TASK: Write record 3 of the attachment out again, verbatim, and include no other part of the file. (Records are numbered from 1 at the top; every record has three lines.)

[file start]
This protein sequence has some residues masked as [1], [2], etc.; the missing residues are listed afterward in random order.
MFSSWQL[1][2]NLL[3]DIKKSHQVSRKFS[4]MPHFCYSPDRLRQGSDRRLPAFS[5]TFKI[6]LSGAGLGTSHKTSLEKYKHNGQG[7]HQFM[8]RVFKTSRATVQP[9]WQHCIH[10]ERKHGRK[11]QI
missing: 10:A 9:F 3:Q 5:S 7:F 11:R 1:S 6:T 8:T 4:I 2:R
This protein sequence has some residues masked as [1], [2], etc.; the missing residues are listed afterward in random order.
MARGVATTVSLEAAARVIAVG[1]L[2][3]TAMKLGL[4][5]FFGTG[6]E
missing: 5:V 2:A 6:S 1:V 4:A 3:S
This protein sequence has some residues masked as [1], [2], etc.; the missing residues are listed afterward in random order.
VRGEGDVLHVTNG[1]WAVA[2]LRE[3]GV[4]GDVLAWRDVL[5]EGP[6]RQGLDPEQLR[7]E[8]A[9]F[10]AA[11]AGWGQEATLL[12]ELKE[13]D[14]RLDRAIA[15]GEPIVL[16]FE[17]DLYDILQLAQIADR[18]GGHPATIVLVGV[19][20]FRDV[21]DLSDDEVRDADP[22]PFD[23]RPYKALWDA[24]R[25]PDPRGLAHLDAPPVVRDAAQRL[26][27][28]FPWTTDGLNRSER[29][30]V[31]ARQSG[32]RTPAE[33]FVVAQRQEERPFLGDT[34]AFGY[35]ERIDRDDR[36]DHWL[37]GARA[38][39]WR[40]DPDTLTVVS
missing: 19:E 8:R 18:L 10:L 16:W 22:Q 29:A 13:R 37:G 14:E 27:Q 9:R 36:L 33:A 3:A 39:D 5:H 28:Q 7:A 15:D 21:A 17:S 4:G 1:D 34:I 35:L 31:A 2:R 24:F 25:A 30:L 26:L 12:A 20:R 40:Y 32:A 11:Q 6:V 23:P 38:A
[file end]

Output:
This protein sequence has some residues masked as [1], [2], etc.; the missing residues are listed afterward in random order.
VRGEGDVLHVTNG[1]WAVA[2]LRE[3]GV[4]GDVLAWRDVL[5]EGP[6]RQGLDPEQLR[7]E[8]A[9]F[10]AA[11]AGWGQEATLL[12]ELKE[13]D[14]RLDRAIA[15]GEPIVL[16]FE[17]DLYDILQLAQIADR[18]GGHPATIVLVGV[19][20]FRDV[21]DLSDDEVRDADP[22]PFD[23]RPYKALWDA[24]R[25]PDPRGLAHLDAPPVVRDAAQRL[26][27][28]FPWTTDGLNRSER[29][30]V[31]ARQSG[32]RTPAE[33]FVVAQRQEERPFLGDT[34]AFGY[35]ERIDRDDR[36]DHWL[37]GARA[38][39]WR[40]DPDTLTVVS
missing: 19:E 8:R 18:L 10:L 16:W 22:Q 29:A 13:R 37:G 14:E 27:Q 9:R 36:L 33:A 3:A 39:D 5:H 28:Q 7:A 15:D 21:A 17:S 4:G 1:D 34:I 35:L 31:A 2:R 24:F 25:A 30:L 26:L 12:A 20:R 40:Y 32:A 11:Q 6:V 23:P 38:A